US immigration: President Obama ready to press ahead with long-promised plan to overhaul 'broken system' - but will it get past a Republican-controlled Congress?

Immigration: Obama's final frontier

The President is ready to press ahead with the long-promised plan to overhaul America's 'broken system' - but will it get past a Republican-controlled Congress?
Bill Cosby rape allegations explained: Why are these allegations coming out now? Why didn’t these women come forward earlier? And why has nobody taken legal action?

Bill Cosby rape allegations explained

Why are these allegations coming out now? Why has nobody taken legal action? And what happens next for the man once thought of as 'America's Dad'
Four years of excruciating seizures caused by the 1cm tapeworm found burrowing through a man's brain

You know that headache you’ve got?

Four years of excruciating seizures caused by the 1cm tapeworm found burrowing through a man's brain
Travelling to work by scooter is faster than walking and less sweaty than cycling, so why aren’t we all doing it?

Scoot commute

Travelling to work by scooter is faster than walking and less sweaty than cycling, so why aren’t we all doing it?
Paul Robeson: The story of how an American icon was driven to death to be told in film

The Paul Robeson story

How an American icon was driven to death to be told in film
10 best satellite navigation systems

Never get lost again: 10 best satellite navigation systems

Keep your vehicle going in the right direction with a clever device
Paul Scholes column: England must learn to keep possession and dictate games before they are exposed by the likes of Germany and Brazil

Paul Scholes column

England must learn to keep possession and dictate games before they are exposed by the likes of Germany and Brazil
Michael Dawson: I’ll thank Spurs after we win says defender as he prepares to return with Hull

Michael Dawson: I’ll thank Spurs after we win

Hull defender faces his struggling former club on Sunday ready to show what they are missing. But he says he will always be grateful to Tottenham
Frank Warren column: Dr Wu has big plans for the professionals yet he should stick to the amateur game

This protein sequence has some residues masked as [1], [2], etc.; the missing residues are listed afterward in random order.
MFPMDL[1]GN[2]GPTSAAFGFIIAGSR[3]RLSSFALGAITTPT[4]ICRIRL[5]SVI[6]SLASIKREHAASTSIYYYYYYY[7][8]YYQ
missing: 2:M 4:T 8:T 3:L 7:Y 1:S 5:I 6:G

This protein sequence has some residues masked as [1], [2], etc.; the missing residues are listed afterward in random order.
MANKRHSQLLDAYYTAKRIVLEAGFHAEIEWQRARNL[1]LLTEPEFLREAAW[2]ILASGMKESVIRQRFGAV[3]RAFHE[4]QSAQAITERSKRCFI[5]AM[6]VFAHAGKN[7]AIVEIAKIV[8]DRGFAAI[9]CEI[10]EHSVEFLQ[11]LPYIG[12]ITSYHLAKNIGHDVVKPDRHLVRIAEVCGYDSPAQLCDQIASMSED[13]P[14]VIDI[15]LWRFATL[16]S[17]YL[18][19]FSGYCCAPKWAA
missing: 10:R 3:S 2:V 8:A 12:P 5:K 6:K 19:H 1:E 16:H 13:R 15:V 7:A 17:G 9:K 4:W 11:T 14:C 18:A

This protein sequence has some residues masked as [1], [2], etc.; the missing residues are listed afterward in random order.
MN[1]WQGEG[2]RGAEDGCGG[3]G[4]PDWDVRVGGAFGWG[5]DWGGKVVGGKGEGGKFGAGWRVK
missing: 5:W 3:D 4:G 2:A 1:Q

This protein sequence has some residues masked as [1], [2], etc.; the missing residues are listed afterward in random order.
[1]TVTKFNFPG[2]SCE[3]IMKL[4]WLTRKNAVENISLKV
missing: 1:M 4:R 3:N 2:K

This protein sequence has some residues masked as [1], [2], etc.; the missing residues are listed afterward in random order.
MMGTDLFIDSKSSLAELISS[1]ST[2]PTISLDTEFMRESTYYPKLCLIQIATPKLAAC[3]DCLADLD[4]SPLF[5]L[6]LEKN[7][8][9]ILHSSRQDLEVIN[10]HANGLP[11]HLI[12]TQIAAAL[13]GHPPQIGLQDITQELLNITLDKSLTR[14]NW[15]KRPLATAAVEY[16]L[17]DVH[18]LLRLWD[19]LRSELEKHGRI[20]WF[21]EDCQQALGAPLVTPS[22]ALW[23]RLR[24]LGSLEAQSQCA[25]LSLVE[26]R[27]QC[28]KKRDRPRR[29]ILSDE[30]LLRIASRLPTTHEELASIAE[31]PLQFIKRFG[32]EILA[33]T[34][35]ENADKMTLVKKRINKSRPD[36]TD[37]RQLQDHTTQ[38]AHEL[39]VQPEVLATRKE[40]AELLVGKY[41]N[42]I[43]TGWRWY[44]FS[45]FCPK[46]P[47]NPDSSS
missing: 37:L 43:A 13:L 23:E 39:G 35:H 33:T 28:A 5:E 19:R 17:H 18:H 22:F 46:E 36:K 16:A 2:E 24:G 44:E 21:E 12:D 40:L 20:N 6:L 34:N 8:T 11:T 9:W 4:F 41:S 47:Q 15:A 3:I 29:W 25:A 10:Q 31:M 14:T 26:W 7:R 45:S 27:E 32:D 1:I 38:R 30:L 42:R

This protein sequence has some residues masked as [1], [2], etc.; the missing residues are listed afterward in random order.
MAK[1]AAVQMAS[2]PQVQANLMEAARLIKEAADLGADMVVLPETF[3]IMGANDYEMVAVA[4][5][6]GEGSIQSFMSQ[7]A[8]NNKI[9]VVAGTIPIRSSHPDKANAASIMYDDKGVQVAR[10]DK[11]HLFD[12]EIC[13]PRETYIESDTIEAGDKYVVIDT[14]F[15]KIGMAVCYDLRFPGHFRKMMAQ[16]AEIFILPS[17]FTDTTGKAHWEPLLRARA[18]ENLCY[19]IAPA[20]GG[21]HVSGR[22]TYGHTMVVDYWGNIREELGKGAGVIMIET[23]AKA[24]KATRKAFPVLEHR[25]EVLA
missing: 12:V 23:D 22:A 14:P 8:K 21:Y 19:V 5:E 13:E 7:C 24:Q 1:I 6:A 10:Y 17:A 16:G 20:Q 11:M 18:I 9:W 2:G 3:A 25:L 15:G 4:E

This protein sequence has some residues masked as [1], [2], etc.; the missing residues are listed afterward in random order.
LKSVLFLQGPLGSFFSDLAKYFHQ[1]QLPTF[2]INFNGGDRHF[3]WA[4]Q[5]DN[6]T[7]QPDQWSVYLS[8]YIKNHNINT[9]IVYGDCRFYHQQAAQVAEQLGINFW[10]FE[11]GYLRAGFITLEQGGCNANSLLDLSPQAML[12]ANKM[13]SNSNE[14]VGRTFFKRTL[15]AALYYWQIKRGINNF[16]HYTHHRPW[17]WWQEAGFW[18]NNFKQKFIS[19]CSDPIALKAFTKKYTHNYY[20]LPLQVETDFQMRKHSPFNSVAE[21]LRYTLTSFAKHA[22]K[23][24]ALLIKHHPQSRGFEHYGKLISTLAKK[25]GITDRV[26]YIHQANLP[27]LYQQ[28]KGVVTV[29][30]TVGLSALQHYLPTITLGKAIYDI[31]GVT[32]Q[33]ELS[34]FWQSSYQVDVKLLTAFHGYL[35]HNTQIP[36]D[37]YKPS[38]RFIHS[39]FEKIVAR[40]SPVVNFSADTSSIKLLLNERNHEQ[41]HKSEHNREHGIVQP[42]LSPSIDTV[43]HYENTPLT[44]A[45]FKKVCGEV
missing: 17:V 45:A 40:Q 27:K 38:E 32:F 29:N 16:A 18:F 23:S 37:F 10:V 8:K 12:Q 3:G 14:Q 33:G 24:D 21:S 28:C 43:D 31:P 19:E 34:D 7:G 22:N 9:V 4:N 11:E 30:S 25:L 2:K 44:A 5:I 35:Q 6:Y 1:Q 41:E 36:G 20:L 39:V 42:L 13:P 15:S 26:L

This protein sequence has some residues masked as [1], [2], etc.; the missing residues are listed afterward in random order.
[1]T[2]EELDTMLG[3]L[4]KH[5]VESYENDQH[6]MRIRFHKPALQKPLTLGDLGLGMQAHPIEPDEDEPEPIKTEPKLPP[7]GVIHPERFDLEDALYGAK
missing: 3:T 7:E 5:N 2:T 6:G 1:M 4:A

Frank Warren column

Dr Wu has big plans for the professionals yet he should stick to the amateur game
Synagogue attack: Fear unites both sides of Jerusalem as minister warns restoring quiet could take 'months'

Terror unites Jerusalem after synagogue attack

Rising violence and increased police patrols have left residents of all faiths looking over their shoulders
Medecins sans Frontieres: The Ebola crisis has them in the headlines, but their work goes far beyond West Africa

'How do you carry on? You have to...'

The Ebola crisis has Medecins sans Frontieres in the headlines, but their work goes far beyond West Africa
Isis extends its deadly reach with suicide bombing in Kurdish capital

Isis extends its deadly reach with suicide bombing in Kurdish capital

Residents in what was Iraq’s safest city fear an increase in jihadist attacks, reports Patrick Cockburn
Underwater photography competition winners 2014 - in pictures

'Mysterious and inviting' shot of diver wins photography competition

Stunning image of cenote in Mexico takes top prize
Sir John Major: Negative West End portrayals of politicians put people off voting

Sir John Major hits out at theatres

Negative West End portrayals of politicians put people off voting
Kicking Barbie's butt: How the growth of 3D printing enabled me to make an army of custom-made figurines

Kicking Barbie's butt

How the growth of 3D printing enabled toy-designer to make an army of custom-made figurines